The most startling "spatial" statistic that jumps out at me when I look at the newly minted National Broadband Map, released yesterday by the National Telecommunications and Information Administration (NTIA) is the availability, or lack thereof, of "fiber to the end user." What a disaster! Here we are the most prosperous nation in the world and we don't even have the opportunity to buy the best available service for high speed Internet!
Why am I so discombobulated? On a recent trip to Amersterdam late last year, I visited a friend's home only to be shown how he has fiber optic service directly into his house. I was stunned. I wouldn't even know how to request such service in my home town of Huntsville, Alabama. And just as an aside, why shouldn't the Rocket City be tripping over fiber optic cables, given its status as a hub of rocket scientists at the Marshall Space Flight Center and advanced munitions operations on the Redstone Arsenal.
We need fiber to our homes...but its unlikely to come anytime soon. Just look at the map!
Other revealing statistics in the NTIA press release that should wake up our Congressmen to the abyssmal status of our ability to compete in the information technology world of the 21st Century include:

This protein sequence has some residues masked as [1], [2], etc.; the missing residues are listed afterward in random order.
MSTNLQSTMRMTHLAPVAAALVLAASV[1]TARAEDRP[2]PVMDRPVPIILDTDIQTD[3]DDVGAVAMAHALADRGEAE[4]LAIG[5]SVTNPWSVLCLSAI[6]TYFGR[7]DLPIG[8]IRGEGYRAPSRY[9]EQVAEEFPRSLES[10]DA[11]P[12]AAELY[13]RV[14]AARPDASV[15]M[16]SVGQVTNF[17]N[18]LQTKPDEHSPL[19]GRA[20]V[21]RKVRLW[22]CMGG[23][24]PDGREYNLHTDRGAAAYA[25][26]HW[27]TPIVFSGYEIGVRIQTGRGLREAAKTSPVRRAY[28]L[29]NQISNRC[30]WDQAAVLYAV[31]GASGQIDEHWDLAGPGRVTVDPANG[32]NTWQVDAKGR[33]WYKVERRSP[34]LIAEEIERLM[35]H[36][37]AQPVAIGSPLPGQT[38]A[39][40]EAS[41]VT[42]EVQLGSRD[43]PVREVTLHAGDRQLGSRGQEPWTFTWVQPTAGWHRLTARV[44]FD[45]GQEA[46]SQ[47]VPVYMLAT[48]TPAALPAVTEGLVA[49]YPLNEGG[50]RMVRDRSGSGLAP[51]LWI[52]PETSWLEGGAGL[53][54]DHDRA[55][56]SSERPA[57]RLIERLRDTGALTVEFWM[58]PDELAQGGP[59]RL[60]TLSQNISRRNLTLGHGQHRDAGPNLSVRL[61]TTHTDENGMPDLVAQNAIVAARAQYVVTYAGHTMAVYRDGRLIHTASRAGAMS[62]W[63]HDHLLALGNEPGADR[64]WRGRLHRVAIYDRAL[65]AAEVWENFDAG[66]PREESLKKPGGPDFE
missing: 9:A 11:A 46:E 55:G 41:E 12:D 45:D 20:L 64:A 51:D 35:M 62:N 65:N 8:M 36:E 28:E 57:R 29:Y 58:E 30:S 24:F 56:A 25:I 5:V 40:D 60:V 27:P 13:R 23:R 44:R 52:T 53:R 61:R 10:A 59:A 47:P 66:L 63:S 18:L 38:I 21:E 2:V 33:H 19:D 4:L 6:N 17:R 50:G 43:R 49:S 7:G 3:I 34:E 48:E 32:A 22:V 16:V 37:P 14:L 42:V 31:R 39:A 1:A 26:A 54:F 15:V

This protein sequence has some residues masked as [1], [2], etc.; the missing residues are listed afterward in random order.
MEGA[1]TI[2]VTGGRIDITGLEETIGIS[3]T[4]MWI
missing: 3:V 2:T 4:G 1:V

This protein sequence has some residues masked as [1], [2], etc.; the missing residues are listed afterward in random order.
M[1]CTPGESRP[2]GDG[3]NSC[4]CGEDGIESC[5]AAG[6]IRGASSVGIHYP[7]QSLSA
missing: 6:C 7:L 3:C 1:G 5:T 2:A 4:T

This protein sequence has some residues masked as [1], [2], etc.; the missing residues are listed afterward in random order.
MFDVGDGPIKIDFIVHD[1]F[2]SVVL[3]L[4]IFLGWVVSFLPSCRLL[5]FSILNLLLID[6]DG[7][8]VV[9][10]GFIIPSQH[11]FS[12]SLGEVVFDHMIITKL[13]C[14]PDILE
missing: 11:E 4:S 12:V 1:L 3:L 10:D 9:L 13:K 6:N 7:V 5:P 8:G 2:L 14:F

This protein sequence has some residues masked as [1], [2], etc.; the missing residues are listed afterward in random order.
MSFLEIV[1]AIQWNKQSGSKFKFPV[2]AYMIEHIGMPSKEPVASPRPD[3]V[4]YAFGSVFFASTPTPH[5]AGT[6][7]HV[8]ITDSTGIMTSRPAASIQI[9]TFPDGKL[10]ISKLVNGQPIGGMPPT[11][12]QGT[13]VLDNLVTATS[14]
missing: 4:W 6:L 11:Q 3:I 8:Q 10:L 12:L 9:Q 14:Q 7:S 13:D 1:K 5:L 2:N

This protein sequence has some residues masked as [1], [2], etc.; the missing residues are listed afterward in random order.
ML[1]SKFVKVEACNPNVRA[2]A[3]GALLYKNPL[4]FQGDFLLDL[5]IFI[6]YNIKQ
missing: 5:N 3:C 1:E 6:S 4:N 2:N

- 5-10% of Americans lack the ability to have any kind of broadband service
- 36% of Americans have access to wireless (fixed, mobile, licensed, and unlicensed) Internet service at maximum advertised download speeds of 6 Mbps or greater
- Only 4% of libraries subscribe to service above 25 Mbp
- 67% of surveyed schools subscribed to speeds lower than 25 Mbps (its estimated that schools need between 50-100 Mbps to support the student population)
Assistant Secretary for Communications and Information and NTIA Administrator Lawrence E. Strickling perhaps said it best: “The National Broadband Map shows there are still too many people and community institutions lacking the level of broadband service needed to fully participate in the Internet economy."
And it's not just that...its the level and availability of superior service that will kill our competitive stature in the world. It will compromise our national security if we do not find the funds to support a build out of fiber throughout the country.
See also my interview with Connected Nation on further National Broadband Map information.